Russia & Ukraine

Russia announced a withdrawal of its troops from the southern city of Kherson and surrounding areas, the only regional capital that Moscow had seized since its invasion in February. – Wall Street Journal

Russian President Vladimir Putin will not be attending the Group of 20 summit in Indonesia next week, an Indonesian minister said Thursday. Russia will be represented at the summit instead by its foreign minister, Sergey Lavrov, who walked out of G-20 foreign ministers meeting in July following criticism of Russia. – Washington Post

Most country pavilions at the U.N. Climate Conference, known as COP27, are decorated with colorful representations of climate goals — Brazil’s is filled with flashing lights, Niger’s has a Bedouin seating area. – Washington Post

The Biden administration won’t give Ukraine advanced drones despite pleas from Kyiv and a bipartisan group of members of Congress, a reflection of the limit of the kinds of weaponry Washington is willing to provide for Ukraine’s defense. – Wall Street Journal

Throughout the war with Russia, Ukraine’s president, Volodymyr Zelensky, has complained about the reluctance of the United States to provide the powerful and accurate weapons his country needed. Until recently, he had not had to worry that the flow might be reduced or even cut off. – New York Times

American and European officials say serious peace talks between Ukraine and Russia are unlikely in the near future, even as the Biden administration tries to fend off growing questions from some members of Congress about the U.S. government’s open-ended investment in the war. – New York Times

Many of the Russian cheerleaders of the invasion of Ukraine on Wednesday cast the defense minister’s order to withdraw from Kherson City as a monumental defeat — Moscow’s most devastating, according to one of them, since the fall of the Soviet Union. – New York Times

They feared it might come for weeks, but still, when a Russian commander announced on Wednesday that Russian troops would be pulled from the strategically important city of Kherson, Ukraine, Russian hawkish military bloggers and commentators responded with despair, anguish and denial. – New York Times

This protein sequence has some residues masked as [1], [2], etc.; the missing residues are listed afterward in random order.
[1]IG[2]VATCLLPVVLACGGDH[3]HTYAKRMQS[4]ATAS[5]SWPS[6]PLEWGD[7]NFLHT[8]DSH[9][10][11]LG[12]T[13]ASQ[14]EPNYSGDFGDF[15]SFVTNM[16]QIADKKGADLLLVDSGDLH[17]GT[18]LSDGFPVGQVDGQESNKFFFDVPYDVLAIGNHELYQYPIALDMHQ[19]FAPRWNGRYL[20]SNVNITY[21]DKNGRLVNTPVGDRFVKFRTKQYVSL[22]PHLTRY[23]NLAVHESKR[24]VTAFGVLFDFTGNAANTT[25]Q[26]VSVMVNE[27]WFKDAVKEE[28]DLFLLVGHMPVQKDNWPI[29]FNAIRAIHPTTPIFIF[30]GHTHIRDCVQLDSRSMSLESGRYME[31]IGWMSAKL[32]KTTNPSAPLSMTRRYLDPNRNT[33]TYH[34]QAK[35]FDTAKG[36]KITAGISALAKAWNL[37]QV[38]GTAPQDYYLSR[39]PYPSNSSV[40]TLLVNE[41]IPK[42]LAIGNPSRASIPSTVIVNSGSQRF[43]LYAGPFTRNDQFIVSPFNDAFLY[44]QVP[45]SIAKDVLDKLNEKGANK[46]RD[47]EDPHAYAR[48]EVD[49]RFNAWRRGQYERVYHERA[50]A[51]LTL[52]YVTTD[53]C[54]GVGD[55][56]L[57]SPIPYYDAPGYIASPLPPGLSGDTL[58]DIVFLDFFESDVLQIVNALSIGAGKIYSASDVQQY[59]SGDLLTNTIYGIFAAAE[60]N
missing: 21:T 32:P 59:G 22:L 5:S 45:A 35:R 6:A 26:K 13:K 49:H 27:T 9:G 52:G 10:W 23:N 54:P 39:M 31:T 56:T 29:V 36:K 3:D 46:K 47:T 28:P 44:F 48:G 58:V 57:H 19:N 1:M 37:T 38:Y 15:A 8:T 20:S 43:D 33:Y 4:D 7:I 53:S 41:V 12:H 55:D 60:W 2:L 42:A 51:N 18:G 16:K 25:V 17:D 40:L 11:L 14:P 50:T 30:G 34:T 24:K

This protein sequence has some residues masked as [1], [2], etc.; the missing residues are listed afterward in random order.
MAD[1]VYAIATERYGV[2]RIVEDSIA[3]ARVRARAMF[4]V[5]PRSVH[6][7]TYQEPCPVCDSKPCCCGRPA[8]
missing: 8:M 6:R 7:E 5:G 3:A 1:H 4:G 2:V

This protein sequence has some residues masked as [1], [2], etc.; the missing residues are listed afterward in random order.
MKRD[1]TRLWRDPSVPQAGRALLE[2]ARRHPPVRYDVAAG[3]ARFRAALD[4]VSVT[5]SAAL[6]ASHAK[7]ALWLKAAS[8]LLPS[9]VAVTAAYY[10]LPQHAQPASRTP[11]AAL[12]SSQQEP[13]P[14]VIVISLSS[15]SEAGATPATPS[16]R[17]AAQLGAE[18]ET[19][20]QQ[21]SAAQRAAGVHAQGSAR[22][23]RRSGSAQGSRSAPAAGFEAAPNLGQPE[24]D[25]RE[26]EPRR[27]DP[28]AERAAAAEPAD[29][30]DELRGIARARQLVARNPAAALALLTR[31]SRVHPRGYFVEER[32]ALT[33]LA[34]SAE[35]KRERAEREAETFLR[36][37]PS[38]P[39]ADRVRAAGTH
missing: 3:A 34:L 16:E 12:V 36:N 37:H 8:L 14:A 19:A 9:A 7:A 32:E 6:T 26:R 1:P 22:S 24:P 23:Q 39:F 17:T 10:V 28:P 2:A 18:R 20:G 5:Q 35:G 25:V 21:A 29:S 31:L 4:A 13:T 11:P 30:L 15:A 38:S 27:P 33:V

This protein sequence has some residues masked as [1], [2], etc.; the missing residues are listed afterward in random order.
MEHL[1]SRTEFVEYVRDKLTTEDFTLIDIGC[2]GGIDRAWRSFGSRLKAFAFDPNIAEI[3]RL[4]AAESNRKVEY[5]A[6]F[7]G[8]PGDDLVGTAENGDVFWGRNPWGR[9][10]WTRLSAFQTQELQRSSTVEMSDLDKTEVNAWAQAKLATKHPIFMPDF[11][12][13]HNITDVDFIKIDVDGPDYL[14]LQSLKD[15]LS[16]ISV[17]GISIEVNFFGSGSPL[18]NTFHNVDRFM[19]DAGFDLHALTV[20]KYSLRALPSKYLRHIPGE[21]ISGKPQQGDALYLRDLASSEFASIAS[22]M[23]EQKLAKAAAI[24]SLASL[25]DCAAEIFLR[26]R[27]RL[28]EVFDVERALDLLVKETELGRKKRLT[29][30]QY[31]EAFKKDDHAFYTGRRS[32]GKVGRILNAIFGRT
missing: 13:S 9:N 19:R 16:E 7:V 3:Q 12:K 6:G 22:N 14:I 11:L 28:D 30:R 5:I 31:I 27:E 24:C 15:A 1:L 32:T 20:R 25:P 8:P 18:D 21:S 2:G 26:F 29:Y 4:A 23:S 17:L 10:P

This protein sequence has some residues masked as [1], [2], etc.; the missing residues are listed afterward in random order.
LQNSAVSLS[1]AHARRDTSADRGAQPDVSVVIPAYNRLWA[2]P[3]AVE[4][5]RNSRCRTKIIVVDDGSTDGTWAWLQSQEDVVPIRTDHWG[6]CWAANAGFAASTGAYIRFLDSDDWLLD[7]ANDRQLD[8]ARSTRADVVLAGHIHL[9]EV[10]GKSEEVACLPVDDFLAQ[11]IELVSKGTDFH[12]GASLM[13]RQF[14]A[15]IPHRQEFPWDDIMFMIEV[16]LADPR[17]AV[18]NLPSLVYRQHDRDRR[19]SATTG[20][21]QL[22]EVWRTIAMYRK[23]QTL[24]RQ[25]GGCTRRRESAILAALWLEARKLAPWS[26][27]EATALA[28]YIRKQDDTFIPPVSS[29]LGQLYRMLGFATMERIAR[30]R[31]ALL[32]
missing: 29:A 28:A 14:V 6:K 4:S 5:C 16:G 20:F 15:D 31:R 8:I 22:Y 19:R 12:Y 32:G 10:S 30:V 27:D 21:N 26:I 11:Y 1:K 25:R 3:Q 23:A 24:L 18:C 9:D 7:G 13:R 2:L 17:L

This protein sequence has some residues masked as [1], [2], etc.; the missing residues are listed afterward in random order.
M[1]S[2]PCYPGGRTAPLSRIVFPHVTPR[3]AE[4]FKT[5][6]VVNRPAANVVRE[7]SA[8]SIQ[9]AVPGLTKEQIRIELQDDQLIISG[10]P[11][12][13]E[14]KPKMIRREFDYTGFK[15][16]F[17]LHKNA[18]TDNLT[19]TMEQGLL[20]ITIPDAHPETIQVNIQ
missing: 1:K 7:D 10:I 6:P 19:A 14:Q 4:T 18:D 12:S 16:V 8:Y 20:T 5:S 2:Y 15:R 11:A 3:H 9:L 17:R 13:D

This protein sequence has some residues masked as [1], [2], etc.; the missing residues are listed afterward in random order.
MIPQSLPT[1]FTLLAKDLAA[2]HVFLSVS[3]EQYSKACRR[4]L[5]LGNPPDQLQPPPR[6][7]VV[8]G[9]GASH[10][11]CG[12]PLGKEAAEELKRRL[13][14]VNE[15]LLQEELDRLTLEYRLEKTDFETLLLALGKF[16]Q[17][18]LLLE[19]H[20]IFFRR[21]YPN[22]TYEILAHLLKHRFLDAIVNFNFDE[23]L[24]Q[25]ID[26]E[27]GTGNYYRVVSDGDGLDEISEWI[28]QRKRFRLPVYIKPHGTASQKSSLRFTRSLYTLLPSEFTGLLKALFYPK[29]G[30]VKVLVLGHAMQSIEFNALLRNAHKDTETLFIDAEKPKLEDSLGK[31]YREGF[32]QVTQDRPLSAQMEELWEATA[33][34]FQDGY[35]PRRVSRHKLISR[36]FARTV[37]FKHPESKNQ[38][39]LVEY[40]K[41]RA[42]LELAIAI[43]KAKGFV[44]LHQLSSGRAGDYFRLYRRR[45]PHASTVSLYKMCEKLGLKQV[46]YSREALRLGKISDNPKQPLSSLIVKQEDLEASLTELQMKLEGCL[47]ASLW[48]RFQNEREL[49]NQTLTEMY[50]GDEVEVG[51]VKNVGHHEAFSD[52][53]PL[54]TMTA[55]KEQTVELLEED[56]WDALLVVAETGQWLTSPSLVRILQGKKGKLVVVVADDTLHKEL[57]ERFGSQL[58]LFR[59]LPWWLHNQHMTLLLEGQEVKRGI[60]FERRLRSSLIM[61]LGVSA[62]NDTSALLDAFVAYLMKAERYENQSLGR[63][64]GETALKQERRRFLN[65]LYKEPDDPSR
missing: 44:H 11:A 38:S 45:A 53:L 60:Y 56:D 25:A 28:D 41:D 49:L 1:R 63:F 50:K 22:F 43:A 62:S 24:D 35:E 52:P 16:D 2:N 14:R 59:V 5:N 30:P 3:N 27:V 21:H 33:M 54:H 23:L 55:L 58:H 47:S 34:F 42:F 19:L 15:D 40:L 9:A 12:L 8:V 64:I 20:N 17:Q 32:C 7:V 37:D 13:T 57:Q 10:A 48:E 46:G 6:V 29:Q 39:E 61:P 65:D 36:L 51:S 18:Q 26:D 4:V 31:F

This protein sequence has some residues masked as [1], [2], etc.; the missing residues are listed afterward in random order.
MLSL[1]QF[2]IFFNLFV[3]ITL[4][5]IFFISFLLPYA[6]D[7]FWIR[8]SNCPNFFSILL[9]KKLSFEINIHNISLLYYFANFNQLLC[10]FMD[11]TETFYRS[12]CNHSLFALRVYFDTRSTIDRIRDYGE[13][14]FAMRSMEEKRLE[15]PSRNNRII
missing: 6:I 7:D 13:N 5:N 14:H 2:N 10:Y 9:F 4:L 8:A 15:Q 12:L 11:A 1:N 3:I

The Kremlin’s top security adviser arrived in Tehran late Tuesday amid growing signs that advanced Iranian weapons are being used on Ukrainian battlefields. – New York Times

Wherever Brittney Griner was on Wednesday, one thing was clear: The American basketball star imprisoned by Russia was not heading back home, despite a concerted U.S. campaign to win her freedom. – New York Times

America’s top general estimated on Wednesday that Russia’s military had seen more than 100,000 of its soldiers killed and wounded in Ukraine, and added Kyiv’s armed forces “probably” suffered a similar level of casualties in the war. – Reuters

Some U.S. and Western officials increasingly believe that neither side can achieve all of their goals in the Ukraine war and are eyeing the expected winter slowdown in fighting as an opportunity for diplomacy to begin between Russia and Ukraine, say officials familiar with the matter. – NBC 

The Kremlin has been icing out Russian politicians who have criticized the course of the war in Ukraine in recent days, blocking state media from quoting them even as Russian losses stack up, according to Russian news outlet Verstka. – The Daily Beast

America would unleash the full force of its response if Russia carried out its “horrific” threats of a nuclear strike against its enemies, the U.S. ambassador to the United Nations warned Tuesday. – NBC

Orysia Lutsevych writes: If Mr. Putin is allowed to prevail and sell this war as a victory to his people, it will reinforce Russia’s aggressive posture, embolden the use of force by other autocrats, strengthen current shock waves across global food and energy markets, and set in motion rapid militarization. Ukraine will continue to sacrifice a great deal to avoid this outcome. That is why the West must help Ukraine win. – New York Times